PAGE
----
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Meet Kevin Young, Experienced UAV Videographer

BY Alan Perlman
3 February 2015

Meet Kevin Young.

Kevin reached out to us in a blog comment, casually mentioning that he brings two decades of R/C experience to the table. Too cool.

Kevin is in the process of setting up his own videography company, so we pinged him with a few questions to learn more. Below are his responses, and a few images he shared with us.

Kevin, how’d you get into R/C flying?

I grew up in the R/C world. My dad has been flying/building since the 50’s, and I helped him run a R/C business developing small-scale two stroke engines and exhaust systems. He has since sold the business. At the time, I transitioned, naturally, into the UAV industry.

aerial videography business

What type of units have you flown over the years?

R/C – I have piloted fixed-wing (3D), heli’s, multi-rotors, boats, cars, and turbines (fixed-wing)

UAS – Shadow 200, TigerShark, Hermes 450, and the Hunter MQ-5B

Manned – Piper Cherokee, Cessna 182

What was it like to fly for the military?

It was an incredible experience, and extremely rewarding.

start aerial videography business

Why’d you decide to start an aerial videography company?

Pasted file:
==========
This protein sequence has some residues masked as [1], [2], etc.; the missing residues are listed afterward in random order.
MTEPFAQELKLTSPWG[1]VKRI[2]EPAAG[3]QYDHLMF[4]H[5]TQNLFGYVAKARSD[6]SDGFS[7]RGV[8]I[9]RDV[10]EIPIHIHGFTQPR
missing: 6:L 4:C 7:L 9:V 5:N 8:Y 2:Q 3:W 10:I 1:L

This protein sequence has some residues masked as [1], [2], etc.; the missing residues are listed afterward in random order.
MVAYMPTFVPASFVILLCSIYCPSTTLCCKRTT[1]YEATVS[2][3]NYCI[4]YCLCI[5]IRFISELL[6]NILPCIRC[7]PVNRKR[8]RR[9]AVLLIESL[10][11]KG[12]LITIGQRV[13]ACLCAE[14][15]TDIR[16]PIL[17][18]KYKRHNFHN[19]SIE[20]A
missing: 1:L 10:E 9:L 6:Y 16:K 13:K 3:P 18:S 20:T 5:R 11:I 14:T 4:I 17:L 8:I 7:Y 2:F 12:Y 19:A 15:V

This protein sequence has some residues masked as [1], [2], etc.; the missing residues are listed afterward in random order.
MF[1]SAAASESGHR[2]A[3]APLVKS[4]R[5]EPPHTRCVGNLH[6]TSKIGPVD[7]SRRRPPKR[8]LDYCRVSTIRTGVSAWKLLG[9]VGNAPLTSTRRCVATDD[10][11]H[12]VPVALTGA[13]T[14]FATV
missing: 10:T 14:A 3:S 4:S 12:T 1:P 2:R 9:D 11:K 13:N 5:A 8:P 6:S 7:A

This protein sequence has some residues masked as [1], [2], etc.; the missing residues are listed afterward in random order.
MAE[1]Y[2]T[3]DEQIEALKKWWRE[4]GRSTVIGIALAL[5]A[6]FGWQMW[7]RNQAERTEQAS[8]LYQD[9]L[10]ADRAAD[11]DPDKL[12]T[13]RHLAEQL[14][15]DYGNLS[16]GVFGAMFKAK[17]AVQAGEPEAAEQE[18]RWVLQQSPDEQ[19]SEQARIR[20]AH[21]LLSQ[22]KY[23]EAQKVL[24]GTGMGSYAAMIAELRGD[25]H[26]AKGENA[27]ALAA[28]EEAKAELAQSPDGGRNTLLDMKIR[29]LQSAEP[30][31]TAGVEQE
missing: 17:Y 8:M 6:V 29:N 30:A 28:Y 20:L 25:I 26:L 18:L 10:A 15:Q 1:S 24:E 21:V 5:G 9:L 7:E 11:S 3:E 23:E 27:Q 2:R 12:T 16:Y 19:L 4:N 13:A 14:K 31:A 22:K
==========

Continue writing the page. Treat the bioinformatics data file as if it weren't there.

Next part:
Simply put, my love of “manual” R/C flight, and the art of capturing images. Unfortunately for some of us, the UAS world is going fully autonomous (auto-takeoff and landing), so the EP (External Pilot) is being phased out. Aerial videography allows me to stay on the “sticks” while capturing breathtaking imagery.

uav photography business

What are the biggest challenges you face as you build your company?

The FAA, and the public’s misconception of a UAS (Drone) are the two biggest hurdles. Because the FAA is taking so long laying out comprehensive UAS guidelines, businesses are reluctant to utilize our services. There are opportunities out there, but you literally have to fly under the radar to avoid backlash or stiff fines.

Also, the general public is both interested and terrified at the notion of a flying camera, or thousands of flying cameras. There is no question the commercial UAS industry needs to be regulated. It just needs to happen sooner rather than later.

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